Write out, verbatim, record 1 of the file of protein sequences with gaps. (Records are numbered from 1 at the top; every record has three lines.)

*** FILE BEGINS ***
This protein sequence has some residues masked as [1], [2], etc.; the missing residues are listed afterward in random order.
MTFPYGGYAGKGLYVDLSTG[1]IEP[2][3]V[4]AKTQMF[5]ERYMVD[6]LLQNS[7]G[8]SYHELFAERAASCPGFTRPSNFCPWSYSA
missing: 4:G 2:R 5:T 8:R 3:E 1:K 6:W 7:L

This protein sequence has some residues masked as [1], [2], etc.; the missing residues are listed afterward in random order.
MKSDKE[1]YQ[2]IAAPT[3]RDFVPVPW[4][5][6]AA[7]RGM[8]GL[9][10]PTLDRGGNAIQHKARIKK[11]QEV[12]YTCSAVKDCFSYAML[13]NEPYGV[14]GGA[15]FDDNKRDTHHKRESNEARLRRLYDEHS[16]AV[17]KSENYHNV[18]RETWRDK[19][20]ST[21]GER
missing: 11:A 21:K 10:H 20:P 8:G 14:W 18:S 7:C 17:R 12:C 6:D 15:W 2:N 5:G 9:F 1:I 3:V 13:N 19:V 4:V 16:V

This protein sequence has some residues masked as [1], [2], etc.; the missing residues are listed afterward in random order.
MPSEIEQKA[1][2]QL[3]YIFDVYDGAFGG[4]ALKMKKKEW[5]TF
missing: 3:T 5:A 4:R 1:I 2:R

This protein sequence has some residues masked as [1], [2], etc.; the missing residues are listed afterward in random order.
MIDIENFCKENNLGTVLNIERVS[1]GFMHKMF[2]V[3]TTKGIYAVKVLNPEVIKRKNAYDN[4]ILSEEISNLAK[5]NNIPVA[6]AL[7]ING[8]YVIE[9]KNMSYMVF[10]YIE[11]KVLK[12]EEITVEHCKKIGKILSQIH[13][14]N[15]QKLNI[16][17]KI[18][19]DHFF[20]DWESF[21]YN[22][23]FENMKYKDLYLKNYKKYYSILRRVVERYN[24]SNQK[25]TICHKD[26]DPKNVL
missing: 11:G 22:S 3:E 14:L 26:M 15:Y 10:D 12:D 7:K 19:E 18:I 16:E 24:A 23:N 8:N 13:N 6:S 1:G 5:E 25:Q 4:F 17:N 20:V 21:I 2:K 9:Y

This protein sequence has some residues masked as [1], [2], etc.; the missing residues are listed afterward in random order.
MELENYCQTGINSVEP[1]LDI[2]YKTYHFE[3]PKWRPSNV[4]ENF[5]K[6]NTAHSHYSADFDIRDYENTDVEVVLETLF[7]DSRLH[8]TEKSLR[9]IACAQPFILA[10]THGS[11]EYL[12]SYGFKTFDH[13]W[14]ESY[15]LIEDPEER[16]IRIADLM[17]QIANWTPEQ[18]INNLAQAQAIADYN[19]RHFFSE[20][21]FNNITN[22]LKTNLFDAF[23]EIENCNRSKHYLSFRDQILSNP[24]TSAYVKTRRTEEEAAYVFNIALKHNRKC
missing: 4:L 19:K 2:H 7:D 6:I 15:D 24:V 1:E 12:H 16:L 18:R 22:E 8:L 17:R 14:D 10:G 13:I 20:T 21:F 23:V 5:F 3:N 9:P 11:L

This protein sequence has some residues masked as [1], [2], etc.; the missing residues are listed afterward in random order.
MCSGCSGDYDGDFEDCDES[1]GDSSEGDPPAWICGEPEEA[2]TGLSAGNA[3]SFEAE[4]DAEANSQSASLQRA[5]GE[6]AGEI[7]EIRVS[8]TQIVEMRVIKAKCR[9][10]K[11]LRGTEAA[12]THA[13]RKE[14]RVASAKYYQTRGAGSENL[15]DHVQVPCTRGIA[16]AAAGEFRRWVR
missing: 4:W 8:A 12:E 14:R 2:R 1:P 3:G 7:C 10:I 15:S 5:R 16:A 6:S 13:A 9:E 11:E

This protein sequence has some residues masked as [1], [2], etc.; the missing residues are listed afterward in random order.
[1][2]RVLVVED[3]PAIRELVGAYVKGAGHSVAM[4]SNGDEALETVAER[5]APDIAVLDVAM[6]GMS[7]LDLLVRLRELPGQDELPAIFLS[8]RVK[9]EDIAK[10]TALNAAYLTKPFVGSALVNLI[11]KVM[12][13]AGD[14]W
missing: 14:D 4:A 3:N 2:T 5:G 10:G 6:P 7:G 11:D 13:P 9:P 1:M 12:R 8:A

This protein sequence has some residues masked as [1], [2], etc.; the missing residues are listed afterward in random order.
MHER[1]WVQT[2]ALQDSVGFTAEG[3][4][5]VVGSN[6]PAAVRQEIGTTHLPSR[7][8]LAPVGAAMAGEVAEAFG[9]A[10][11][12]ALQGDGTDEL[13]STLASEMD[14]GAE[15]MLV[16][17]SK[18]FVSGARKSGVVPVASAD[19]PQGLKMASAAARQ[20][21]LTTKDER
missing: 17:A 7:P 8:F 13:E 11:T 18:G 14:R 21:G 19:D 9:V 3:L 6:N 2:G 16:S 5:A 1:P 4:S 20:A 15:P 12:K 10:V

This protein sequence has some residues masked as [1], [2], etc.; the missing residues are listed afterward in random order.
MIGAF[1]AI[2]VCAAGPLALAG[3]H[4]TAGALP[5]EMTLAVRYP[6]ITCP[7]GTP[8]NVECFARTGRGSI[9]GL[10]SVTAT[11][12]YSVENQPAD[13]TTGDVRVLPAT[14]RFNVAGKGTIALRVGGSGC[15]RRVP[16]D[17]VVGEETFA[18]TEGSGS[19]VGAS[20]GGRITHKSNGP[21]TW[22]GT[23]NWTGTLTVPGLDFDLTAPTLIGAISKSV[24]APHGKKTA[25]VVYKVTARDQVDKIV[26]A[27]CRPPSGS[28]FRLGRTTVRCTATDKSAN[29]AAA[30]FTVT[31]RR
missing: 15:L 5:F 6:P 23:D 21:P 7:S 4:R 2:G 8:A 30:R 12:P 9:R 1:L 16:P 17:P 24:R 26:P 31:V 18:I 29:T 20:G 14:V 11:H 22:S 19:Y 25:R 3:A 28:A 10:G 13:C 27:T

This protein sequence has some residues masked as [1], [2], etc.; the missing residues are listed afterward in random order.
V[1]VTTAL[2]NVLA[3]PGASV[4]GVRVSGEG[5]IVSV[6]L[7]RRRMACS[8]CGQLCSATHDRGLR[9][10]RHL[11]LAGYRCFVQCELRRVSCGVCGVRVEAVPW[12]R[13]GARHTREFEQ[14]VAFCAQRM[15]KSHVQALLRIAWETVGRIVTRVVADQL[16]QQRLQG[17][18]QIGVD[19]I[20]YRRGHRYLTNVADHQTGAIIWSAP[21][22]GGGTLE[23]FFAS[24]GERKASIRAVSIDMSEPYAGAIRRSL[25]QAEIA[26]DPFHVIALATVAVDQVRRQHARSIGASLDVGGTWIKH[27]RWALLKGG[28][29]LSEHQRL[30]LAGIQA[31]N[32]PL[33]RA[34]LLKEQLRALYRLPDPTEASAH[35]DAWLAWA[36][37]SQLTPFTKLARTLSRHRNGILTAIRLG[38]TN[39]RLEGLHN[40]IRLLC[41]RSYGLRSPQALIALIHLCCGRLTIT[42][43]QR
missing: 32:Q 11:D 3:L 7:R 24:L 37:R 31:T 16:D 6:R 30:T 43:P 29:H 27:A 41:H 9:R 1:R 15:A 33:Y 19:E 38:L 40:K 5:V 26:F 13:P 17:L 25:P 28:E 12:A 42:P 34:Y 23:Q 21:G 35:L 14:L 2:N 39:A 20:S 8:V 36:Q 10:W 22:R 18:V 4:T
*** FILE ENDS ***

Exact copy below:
This protein sequence has some residues masked as [1], [2], etc.; the missing residues are listed afterward in random order.
MTFPYGGYAGKGLYVDLSTG[1]IEP[2][3]V[4]AKTQMF[5]ERYMVD[6]LLQNS[7]G[8]SYHELFAERAASCPGFTRPSNFCPWSYSA
missing: 4:G 2:R 5:T 8:R 3:E 1:K 6:W 7:L